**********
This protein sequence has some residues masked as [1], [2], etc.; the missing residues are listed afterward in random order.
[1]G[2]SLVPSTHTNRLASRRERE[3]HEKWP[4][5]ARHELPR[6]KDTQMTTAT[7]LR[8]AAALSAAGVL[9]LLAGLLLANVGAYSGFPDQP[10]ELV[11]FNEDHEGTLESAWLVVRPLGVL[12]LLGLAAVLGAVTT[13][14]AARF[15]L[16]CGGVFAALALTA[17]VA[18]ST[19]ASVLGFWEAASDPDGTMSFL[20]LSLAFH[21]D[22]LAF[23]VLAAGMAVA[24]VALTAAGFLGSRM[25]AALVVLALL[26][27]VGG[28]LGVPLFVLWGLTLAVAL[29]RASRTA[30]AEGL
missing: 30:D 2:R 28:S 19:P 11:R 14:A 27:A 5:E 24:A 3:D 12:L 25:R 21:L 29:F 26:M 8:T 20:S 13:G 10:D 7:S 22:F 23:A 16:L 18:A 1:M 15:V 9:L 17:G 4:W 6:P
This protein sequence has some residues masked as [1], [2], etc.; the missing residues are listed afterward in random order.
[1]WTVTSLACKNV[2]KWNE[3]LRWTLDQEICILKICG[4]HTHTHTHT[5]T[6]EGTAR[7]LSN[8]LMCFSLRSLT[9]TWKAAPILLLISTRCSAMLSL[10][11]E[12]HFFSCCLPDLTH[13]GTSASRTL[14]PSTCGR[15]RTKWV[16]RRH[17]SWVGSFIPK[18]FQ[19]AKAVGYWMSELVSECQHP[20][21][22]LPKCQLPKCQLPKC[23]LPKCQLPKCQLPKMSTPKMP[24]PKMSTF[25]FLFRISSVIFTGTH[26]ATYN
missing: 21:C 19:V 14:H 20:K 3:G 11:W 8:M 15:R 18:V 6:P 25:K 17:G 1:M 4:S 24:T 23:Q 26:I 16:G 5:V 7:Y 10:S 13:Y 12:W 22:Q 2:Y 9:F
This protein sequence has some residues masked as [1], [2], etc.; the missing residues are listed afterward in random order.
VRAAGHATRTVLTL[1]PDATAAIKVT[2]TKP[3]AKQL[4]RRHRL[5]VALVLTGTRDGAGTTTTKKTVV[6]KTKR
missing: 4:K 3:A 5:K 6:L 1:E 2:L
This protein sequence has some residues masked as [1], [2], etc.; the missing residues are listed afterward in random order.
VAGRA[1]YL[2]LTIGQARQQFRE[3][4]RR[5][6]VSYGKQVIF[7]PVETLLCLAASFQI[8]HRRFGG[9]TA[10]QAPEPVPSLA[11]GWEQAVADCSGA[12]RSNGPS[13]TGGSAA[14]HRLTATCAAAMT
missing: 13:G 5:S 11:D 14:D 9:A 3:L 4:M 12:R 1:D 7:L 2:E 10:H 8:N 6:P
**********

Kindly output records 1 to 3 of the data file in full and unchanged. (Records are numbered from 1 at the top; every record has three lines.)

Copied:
This protein sequence has some residues masked as [1], [2], etc.; the missing residues are listed afterward in random order.
[1]G[2]SLVPSTHTNRLASRRERE[3]HEKWP[4][5]ARHELPR[6]KDTQMTTAT[7]LR[8]AAALSAAGVL[9]LLAGLLLANVGAYSGFPDQP[10]ELV[11]FNEDHEGTLESAWLVVRPLGVL[12]LLGLAAVLGAVTT[13][14]AARF[15]L[16]CGGVFAALALTA[17]VA[18]ST[19]ASVLGFWEAASDPDGTMSFL[20]LSLAFH[21]D[22]LAF[23]VLAAGMAVA[24]VALTAAGFLGSRM[25]AALVVLALL[26][27]VGG[28]LGVPLFVLWGLTLAVAL[29]RASRTA[30]AEGL
missing: 30:D 2:R 28:S 19:P 11:R 14:A 27:A 5:E 24:A 3:D 12:L 25:R 21:L 29:F 26:M 8:T 20:S 13:G 10:D 7:S 22:F 23:A 16:L 18:A 1:M 15:V 9:L 17:G 4:W 6:P
This protein sequence has some residues masked as [1], [2], etc.; the missing residues are listed afterward in random order.
[1]WTVTSLACKNV[2]KWNE[3]LRWTLDQEICILKICG[4]HTHTHTHT[5]T[6]EGTAR[7]LSN[8]LMCFSLRSLT[9]TWKAAPILLLISTRCSAMLSL[10][11]E[12]HFFSCCLPDLTH[13]GTSASRTL[14]PSTCGR[15]RTKWV[16]RRH[17]SWVGSFIPK[18]FQ[19]AKAVGYWMSELVSECQHP[20][21][22]LPKCQLPKCQLPKC[23]LPKCQLPKCQLPKMSTPKMP[24]PKMSTF[25]FLFRISSVIFTGTH[26]ATYN
missing: 21:C 19:V 14:H 20:K 3:G 11:W 8:M 15:R 18:V 6:P 25:K 17:G 1:M 4:S 24:T 23:Q 26:I 16:G 5:V 7:Y 10:S 13:Y 12:W 22:Q 2:Y 9:F
This protein sequence has some residues masked as [1], [2], etc.; the missing residues are listed afterward in random order.
VRAAGHATRTVLTL[1]PDATAAIKVT[2]TKP[3]AKQL[4]RRHRL[5]VALVLTGTRDGAGTTTTKKTVV[6]KTKR
missing: 4:K 3:A 5:K 6:L 1:E 2:L